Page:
Fort Worth Zoo’s Rick Hudson advocates species survival and recovery

Growing up in the heart of the Blue Ridge Mountains, Rick Hudson had no shortage of unique creatures to catch when he was young.

If there was anything in his path that was crawling, jumping, or sliding, he probably brought it with him to his home in the small rural town of Stuart, Virginia.

Now, at 67, Hudson is the Fort Worth Zoo’s longest-serving employee and has the longest tenure on staff after coming aboard in 1980.

Spanning more than four decades, Hudson’s entire career has been spent at the Fort Worth Zoo, where he now specializes in the conservation of tortoises, tortoises and iguanas.

He attributes his success to the generosity of the community and the willingness of zoo leaders to prioritize the survival and recovery of species.

“When there’s a wildlife crisis out there, people know and expect me to be in the trenches to fight where I can,” Hudson says. “I’m sick of crisis management, but I’m damn good at it.”

And he has his endless list of accolades, accomplishments and awards to prove it. Most recently, he received the Columbus Zoo’s 2021 Commitment to Conservation Award for his “drive, heart and collaborative spirit.”

“Whether he was working on restoring the endangered Jamaican iguana population through start-up and reintroduction programs, helping to save radiated tortoises from mass confiscation in Madagascar or establishing populations of Ensuring species at risk in range nations, Rick’s work has made a profound impact on conservation,” said Tom Schmid, president and CEO of the Columbus Zoo & Aquarium.

A passion for life

From the start, Hudson knew he would be a zoo man.

He was the kid all the townspeople called to when they needed to remove a bug, a lizard, a snake – or basically any creature that would send shivers down your spine.

But it was inevitable that it would become his career after he opened his own miniature zoo in his backyard at the age of 12, showcasing the best of the local lizards, frogs, turtles, snakes and salamanders he had caught.

Affectionately known as Woodland Zoo, Hudson’s small business quickly rose to fame, prompting local journalists to write a compelling story about his well-crafted business.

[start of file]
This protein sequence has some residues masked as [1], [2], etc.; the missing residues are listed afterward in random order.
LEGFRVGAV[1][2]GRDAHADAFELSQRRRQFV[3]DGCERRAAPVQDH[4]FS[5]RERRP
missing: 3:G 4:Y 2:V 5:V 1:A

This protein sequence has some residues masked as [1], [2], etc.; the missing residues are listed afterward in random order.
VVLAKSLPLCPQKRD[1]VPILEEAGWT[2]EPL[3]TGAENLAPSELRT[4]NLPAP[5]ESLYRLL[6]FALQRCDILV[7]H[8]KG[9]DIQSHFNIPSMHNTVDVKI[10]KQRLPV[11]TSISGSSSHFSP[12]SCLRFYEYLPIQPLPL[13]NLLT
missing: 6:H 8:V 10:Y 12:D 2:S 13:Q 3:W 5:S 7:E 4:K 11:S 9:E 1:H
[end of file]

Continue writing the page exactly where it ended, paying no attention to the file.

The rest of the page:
Still tutored at his home today, the local newspaper quoted the pre-teen as saying he hoped to “become a naturalist and work in a real zoo” when he grows up one day.

The whole family supported the business, he says, and while he commissioned his father to build habitats for his ever-growing hobby, his mother accompanied him in his search for box turtles after the rains. summer.

Hudson clung to his passion throughout his childhood and later attended the University of Richmond, where he earned his bachelor’s degree in biology.

Ironically, career opportunities in rural Virginia — the very place where he provided unprofessional care for abundant wildlife — were scarce.

While job hunting, he remembers flipping through the pages of a wildlife magazine and spotting an ad for the Fort Worth Zoo opening.

He had never been to the zoo, or even to Texas, but he admired its herpetology department, so he quickly put his name in the hat for the job.

After receiving an interview request from the zoo, Hudson made the 5 p.m. trip with his sister – eager but nervous to impress.

“I remember getting a phone call from the zoo saying I got the job,” Hudson says. “It was the day my life changed.”

A conservation hero

Although Hudson has always had a preference for reptiles and amphibians, he says his love for them has certainly grown over the years.

As assistant curator for reptiles for 20 years, Hudson played a key role in strengthening the zoo’s herpetology department. And he’s proud to be acclaimed for bringing one of the zoo’s most beloved species – the Komodo dragon – along with the gharials.

But an urgent need for help in the wildlife crisis prompted Hudson to change direction, and in the early 2000s he began his career conserving turtles, tortoises and iguanas.

“When I came here, I had read an article about the Jamaican iguana,” says Hudson. “They had found one that they thought had been extinct since the 1940s. I remember how much reading this article really touched me; it really marked the rediscovery of this species. And it stuck with me. »

From then on, Hudson says he became more involved in the rediscovery of the species, leading programs to revive them from the brink of extinction.

With support from the Fort Worth Zoo, he founded the International Iguana Foundation and the Turtle Survival Alliance—now his full-time job at the zoo—traveling the world to save them.

Before the pandemic, Hudson traveled frequently to Madagascar to rehabilitate sick and injured turtles that had been rescued from the wildlife trade.

“We’ve seen some pretty brutal things from animals, and it’s hard to see,” Hudson says. “But you have to be optimistic if you’re passionate about wildlife conservation.”

Currently, around 26,000 rescued turtles are waiting to be released into the oceans, which he says requires extensive community negotiations.

“We can’t just release them with poaching people,” Hudson says. “We have to find the appropriate habitat, and we have to have a community that really wants to protect them.”

A conservation hero, Hudson has no desire to stop during such a perilous time for wildlife.

“I can’t walk away,” Hudson says. “Conservation is my life.”

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